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UN Human Rights Council: Item 4 General Debate

Situations that require the Council's serious concern

In spite of a clear mandate to prevent human rights violations, the Human Rights Council has demonstrated a clear lack of efficiency when fundamental human rights are gradually restricted.

Bangladesh has been heading down an increasingly authoritarian path. Disappearances and arbitrary arrests of opposition party members, closing down critical media, and arresting and charging editors and bloggers, journalists and civil society members have become more common since the January 2014 period. Thousands of opposition members and protesters were arrested, and unknown numbers remain in custody. Many opposition leaders a have chosen to leave the country or go into hiding. The authorities have failed to take sufficient steps to protect bloggers expressing atheist sentiments, leading to the brutal murders of 4 bloggers in 2015 alone. Although there were changes to the law to make it easier to form labor unions in the aftermath of the collapse of the Rana Plaza, research shows that there are ongoing crackdowns against those seeking to form or join unions in the ready-made garment sector. The security forces, whose extrajudicial killings and other frequent abuses have been independently documented over successive governments, continue to enjoy near total impunity.

In Russia, the government continues to pursue its unprecedented crackdown on independent critics. For the fourth year in a row, parliament adopted laws and authorities engaged in repressive practices.  The authorities used an infamous 2012 law that demonizes advocacy groups that accept foreign funding, to smear as “foreign agents” almost 90 nongovernmental organizations (NGOs), including the country’s leading human rights groups. At least 13 NGOs chose to close rather than bear the stigmatizing and untrue “foreign agent” label. In March 2015 parliament adopted a law on “undesirable foreign organizations” that authorizes the extrajudicial banning of foreign organizations that allegedly undermine Russia’s security, defense, or constitutional order. Russians who maintain ties with “undesirables” or share their materials with Russian audiences face penalties ranging from fines to a maximum six years in prison. In August, Russia banned as “undesirable” the National Endowment for Democracy, an American donor that had funded Russian rights groups.  Various politicians urged the government to ban many other groups, deepening the climate of suspicion and fear.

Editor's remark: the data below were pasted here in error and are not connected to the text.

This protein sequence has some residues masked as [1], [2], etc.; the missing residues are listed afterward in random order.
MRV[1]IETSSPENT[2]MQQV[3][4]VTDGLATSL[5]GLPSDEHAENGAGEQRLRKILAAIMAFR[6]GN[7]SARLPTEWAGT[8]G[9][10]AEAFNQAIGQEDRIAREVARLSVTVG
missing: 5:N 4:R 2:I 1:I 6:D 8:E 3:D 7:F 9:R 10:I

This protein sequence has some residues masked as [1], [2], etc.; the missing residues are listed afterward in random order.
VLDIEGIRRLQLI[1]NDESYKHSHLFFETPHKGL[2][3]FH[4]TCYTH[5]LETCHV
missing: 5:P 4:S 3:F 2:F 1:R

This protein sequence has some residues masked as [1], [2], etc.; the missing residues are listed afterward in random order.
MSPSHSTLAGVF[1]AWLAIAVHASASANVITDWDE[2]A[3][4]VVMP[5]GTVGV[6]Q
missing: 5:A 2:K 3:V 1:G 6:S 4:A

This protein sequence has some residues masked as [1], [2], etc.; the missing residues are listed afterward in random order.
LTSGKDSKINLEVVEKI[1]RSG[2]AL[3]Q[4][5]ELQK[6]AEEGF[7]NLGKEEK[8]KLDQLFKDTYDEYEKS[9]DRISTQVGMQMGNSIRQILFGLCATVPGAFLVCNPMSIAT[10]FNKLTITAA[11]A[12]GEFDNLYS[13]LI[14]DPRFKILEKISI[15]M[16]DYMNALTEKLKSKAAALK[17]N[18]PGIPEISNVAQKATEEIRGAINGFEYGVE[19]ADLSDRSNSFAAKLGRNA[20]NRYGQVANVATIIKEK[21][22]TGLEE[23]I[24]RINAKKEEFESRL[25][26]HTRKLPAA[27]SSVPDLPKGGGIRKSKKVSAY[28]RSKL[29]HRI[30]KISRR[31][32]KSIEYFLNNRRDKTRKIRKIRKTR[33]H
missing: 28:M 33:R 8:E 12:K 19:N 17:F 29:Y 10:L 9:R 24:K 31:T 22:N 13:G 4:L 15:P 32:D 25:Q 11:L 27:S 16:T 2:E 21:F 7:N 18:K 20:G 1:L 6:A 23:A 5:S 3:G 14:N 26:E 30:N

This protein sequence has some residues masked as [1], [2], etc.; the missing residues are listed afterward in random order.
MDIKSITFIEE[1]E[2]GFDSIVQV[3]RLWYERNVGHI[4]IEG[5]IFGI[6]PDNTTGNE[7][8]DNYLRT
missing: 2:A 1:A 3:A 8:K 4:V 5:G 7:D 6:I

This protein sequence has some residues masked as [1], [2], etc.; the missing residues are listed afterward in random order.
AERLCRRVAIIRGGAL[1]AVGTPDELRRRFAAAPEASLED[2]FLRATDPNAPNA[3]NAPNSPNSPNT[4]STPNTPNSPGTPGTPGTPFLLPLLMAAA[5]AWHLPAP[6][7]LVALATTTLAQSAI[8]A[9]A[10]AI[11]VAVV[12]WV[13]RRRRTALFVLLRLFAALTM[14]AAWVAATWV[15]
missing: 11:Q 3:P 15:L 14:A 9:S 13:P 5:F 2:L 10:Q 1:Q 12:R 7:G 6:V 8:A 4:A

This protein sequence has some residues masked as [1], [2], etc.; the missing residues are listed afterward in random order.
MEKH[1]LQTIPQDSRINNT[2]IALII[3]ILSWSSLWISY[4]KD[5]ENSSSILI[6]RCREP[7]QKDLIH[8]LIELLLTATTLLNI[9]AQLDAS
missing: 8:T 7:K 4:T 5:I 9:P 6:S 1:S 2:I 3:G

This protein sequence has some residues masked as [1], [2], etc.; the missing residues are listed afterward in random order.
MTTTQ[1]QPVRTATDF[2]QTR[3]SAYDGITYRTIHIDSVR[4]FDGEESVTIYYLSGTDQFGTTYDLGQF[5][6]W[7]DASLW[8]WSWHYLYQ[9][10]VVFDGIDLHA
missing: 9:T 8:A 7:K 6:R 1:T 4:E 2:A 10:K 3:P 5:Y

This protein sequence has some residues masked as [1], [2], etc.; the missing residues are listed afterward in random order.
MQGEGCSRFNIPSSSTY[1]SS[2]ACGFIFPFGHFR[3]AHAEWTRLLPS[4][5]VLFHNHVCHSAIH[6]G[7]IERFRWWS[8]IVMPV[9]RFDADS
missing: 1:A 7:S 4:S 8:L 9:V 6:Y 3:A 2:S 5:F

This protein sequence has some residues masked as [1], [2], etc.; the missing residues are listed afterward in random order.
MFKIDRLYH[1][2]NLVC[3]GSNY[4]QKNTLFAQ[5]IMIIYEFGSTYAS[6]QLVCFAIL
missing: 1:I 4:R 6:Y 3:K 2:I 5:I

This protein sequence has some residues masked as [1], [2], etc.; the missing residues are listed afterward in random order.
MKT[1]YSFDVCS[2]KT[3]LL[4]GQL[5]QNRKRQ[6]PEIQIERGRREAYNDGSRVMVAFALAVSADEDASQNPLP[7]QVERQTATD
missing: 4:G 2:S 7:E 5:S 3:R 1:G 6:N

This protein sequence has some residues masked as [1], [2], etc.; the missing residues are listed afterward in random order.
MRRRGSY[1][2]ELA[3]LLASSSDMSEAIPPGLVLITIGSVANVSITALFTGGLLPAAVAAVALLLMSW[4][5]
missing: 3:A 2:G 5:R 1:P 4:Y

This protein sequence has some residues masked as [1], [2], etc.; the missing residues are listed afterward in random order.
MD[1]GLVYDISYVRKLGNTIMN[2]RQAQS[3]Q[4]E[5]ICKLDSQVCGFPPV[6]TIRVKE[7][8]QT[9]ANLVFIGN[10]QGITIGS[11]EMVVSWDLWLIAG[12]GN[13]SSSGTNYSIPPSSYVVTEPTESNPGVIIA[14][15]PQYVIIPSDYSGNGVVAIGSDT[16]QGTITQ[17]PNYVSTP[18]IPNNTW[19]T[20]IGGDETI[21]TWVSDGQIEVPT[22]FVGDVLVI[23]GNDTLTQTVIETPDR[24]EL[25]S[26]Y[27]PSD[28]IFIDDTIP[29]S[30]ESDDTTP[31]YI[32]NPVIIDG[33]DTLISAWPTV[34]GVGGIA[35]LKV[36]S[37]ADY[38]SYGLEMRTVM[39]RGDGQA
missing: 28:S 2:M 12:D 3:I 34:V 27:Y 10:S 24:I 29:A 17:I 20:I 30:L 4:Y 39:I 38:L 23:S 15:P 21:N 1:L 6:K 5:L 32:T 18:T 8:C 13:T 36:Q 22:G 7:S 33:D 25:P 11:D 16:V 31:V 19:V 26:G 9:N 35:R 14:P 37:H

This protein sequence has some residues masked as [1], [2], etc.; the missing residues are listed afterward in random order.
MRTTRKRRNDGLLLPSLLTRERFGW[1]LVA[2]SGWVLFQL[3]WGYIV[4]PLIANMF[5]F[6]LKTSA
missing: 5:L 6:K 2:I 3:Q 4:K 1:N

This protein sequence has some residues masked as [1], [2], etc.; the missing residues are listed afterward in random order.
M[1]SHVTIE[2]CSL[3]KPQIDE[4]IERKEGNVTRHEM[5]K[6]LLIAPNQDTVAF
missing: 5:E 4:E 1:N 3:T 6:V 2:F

In addition to the deteriorating human rights situations in Bangladesh and Russia, the Human Rights Council has continued to leave the dire rights records in Egypt, China, Uzbekistan and Azerbaijan largely unaddressed. Human Rights Watch urges the Council members and observers to show greater resolve to make it more responsive to the needs of victims of rights violations.

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